ADHD and Substance Abuse

adhdBetween four and five percent of the general population have severe attention-deficit/hyperactivity disorder (ADHD), and half have a comorbid substance use disorder.[1] Unfortunately, few physicians feel comfortable diagnosing and managing ADHD in adults, and even fewer are comfortable treating comorbid addiction.1

ADHD affects a person’s academic, social, and vocational aspects of life, and to establish a diagnosis, asking the patient why they think they may have ADHD will elicit a clear history of lifelong impairments in these aspects.1 However, assuming that success in elementary and high school rules out the disorder is a common mistake.1 In fact, ADHD may not manifest clinically until college-age, as the unstructured environment, lack of parental guidance, and need for time management brings the dysfunction to the forefront.1

Also, the lack of hyperactivity does not preclude ADHD.1 It is just as common for a person to be in their own world, not paying attention as it is for someone who cannot sit still.1 It is common for people with ADHD to focus on things that they enjoy and be totally disorganized, scattered, chronically late, impatient, and always on the go.1 Overall, ADHD diagnosis requires patients to have at least six symptoms of distractibility/executive dysfunction or hyperactivity/impulsivity—but not always both.1

Many of today’s street drugs began as naturally occurring substances that our ancestors found by accident.1 Refining those substances created illicit drugs.1 They all stimulate dopamine neurotransmission; therefore, stimulating the reward circuit, as well as learning, memory, and behavioral circuits.1 Those who are vulnerable to addiction, such as those with ADHD, will experience these drugs as highly pleasurable.1

Therefore, when adolescents with ADHD experiment with drugs or alcohol, they may find that the substance is so rewarding as it effectively reverses their dysphoria.1 This can lead to recurrent use, misuse, abuse, and addiction.1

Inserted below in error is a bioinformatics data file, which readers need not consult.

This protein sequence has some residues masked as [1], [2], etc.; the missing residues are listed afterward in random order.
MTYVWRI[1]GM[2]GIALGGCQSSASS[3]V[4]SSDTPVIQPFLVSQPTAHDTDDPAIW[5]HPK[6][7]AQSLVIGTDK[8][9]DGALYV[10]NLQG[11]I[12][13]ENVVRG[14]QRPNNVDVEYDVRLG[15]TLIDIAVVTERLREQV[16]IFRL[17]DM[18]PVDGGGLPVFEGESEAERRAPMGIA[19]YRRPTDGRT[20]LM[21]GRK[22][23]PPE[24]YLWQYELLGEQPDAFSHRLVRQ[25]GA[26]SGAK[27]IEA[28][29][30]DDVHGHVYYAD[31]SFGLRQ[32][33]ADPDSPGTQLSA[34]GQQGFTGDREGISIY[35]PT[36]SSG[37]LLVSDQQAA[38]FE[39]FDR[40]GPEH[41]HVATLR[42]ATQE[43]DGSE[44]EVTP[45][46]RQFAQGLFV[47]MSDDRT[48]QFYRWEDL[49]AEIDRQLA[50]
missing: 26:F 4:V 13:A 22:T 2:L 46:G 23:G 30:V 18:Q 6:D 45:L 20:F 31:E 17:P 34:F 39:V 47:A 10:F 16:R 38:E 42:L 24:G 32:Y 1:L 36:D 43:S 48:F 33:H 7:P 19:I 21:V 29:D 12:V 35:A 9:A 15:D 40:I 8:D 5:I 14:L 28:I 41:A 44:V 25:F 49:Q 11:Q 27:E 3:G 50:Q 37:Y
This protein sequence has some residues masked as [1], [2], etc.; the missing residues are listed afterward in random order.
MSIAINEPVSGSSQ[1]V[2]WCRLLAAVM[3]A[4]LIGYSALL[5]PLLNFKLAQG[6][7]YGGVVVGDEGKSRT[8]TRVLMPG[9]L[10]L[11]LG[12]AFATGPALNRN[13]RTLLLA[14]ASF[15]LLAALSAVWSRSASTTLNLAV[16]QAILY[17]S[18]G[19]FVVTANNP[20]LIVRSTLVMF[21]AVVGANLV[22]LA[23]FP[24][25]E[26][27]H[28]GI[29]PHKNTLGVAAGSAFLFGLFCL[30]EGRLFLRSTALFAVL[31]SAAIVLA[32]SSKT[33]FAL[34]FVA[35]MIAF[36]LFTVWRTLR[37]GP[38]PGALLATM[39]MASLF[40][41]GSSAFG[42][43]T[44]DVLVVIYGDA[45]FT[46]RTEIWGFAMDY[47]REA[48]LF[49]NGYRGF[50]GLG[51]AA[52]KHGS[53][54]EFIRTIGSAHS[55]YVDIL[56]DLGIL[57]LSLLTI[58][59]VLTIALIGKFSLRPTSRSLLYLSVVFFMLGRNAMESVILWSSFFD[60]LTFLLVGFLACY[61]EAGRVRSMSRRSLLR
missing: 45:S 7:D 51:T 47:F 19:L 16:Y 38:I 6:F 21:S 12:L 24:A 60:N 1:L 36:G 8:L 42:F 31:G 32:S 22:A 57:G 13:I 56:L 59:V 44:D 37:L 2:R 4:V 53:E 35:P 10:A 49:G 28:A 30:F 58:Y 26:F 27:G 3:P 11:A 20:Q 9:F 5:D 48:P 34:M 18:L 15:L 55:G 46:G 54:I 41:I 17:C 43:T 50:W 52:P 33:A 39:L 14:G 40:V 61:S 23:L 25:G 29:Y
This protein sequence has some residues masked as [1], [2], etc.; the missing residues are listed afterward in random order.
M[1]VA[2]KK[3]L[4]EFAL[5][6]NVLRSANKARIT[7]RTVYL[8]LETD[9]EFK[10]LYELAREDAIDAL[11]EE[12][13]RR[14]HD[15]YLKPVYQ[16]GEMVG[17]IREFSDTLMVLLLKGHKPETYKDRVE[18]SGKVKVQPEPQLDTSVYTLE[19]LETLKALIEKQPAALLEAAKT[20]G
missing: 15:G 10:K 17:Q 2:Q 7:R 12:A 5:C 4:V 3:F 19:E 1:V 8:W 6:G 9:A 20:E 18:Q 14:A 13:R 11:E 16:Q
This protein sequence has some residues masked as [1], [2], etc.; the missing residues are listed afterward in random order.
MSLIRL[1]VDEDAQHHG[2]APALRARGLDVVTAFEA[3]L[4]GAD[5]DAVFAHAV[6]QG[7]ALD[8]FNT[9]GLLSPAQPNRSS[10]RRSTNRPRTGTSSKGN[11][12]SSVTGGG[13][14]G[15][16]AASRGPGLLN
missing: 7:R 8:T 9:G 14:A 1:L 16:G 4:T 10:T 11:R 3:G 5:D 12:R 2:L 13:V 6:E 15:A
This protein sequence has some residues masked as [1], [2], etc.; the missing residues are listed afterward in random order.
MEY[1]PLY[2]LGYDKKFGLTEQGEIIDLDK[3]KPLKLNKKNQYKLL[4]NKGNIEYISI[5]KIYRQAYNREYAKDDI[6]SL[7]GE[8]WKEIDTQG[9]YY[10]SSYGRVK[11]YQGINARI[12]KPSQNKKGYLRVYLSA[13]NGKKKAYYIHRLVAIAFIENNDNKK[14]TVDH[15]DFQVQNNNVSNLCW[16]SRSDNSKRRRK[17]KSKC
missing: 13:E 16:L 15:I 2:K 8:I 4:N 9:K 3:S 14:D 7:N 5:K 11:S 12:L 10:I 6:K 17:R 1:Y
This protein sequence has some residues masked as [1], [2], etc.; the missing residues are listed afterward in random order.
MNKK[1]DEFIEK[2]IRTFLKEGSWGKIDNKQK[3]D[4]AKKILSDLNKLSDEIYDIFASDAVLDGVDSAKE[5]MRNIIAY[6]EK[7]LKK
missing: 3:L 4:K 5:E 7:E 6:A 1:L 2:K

The more powerfully a drug stimulates dopamine neurotransmission, the more reward it creates and the more addictive it is.1 Crystal methamphetamine and cocaine are common, extremely addictive drugs that multiply dopamine transmission by 150 times and 35 times, respectively.1

With ADHD, genetic, environment, and drug-induced insults combine to create impaired dopamine neurotransmission, and diminished perception of reward, worsening cognition, and impaired behavioral inhibition.1 Life seems boring, and drugs are enticing.1

Without a comorbid substance use disorder, ADHD is treated effectively with psychostimulant medicines.1 These medicines reduce the speed and degree of dopamine neurotransmission, creating a steady mood and attention.1 Stimulants may even improve retention in addiction treatment and decrease the harm from substance abuse.1

Unfortunately, studies have shown that individuals with ADHD are more likely to have an earlier onset of substance use, more severe addiction, and more difficulty maintaining abstinence.1 It is especially difficult to treat ADHD users who use illicit drugs that are stimulants.1 Mood dysregulation can occur.1 Using non-stimulant medicines for ADHD in the first four months of recovery before prescribing extended-release stimulants has been shown to be effective.1 Also, pretreating the patient with a mood stabilizer before the addition of a psychostimulant will increase the safety of this intervention and improve positive outcomes.1

[1] Ocana, A. (2010, April 7). ADHD and Comorbid Substance Use Disorder. Psychiatric Times. Retrieved November 15, 2013, from http://www.psychiatrictimes.com/adhd/adhd-and-comorbid-substance-use-disorder/page/0/1

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